Regarding the concept of work, we must begin with the premise that work is the premier social policy. Work is a right and a duty that must, on one hand, give people the economic conditions to develop their life projects with dignity, and on the other, it is a central axis in the definition of individuals themselves. Work must therefore be an essential element in the fight against poverty, and consequently in the generation of social cohesion, but also with regards to personal empowerment of the individual.
1. Setting the minimum wage at around 60% of the average wage in each country
Given all the above, what can the European Union do about it? First of all, we must learn from the mistakes of the extrication from of the last economic crisis, the Great Recession of 2008, in which the above-mentioned imbalances became extremely evident and which led to the austerity recipe being linked to a recipe with a direct impact on the labour market. Veiled under the myth of labour market flexibility, the path to regaining competitiveness for the southern Europeans—those that suffered the greatest impact from the crisis, along with Ireland—was through what is known as internal devaluation. The fact that it was impossible to apply monetary policy individually by devaluing the currency to promote competitiveness, even at the cost of impoverishment in comparison to other countries, led to devaluation being made by reducing labour costs, i.e. reducing the purchasing power of the working classes. Take Catalonia for example, where the purchasing power of Catalan workers in 2019 was still 6.5% lower than in 2008.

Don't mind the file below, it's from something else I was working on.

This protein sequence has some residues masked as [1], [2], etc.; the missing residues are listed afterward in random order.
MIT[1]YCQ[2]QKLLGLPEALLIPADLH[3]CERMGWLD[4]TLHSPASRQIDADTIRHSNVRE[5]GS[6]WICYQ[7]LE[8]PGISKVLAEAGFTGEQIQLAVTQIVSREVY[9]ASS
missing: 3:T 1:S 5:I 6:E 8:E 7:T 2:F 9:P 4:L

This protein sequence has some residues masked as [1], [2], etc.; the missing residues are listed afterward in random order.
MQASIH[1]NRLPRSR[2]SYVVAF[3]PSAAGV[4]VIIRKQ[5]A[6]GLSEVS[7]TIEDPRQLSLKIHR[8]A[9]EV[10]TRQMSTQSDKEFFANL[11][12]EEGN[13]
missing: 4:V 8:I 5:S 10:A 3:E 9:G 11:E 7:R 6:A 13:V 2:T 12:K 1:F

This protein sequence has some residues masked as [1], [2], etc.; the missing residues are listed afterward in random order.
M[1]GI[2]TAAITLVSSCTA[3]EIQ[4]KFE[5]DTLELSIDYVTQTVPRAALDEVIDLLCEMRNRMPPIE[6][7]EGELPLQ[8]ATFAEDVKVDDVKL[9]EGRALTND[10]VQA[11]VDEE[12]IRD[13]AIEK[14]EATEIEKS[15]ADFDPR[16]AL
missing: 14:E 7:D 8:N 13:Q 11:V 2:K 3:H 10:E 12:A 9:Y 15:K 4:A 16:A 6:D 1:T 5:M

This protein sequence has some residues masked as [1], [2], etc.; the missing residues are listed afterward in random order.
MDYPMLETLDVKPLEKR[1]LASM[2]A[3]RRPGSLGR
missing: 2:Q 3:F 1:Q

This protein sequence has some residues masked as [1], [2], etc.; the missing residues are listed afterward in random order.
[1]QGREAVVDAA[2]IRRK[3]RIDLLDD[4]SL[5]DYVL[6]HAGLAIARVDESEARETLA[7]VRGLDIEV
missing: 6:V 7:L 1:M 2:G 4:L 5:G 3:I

This led to a widespread but especially intense growth in precariousness in southern Europe. Those countries started out from a situation with much less resilient economies. As a consequence, the phenomenon of the working poor appeared, that is, those who despite having a job, do not earn enough to breach the poverty threshold.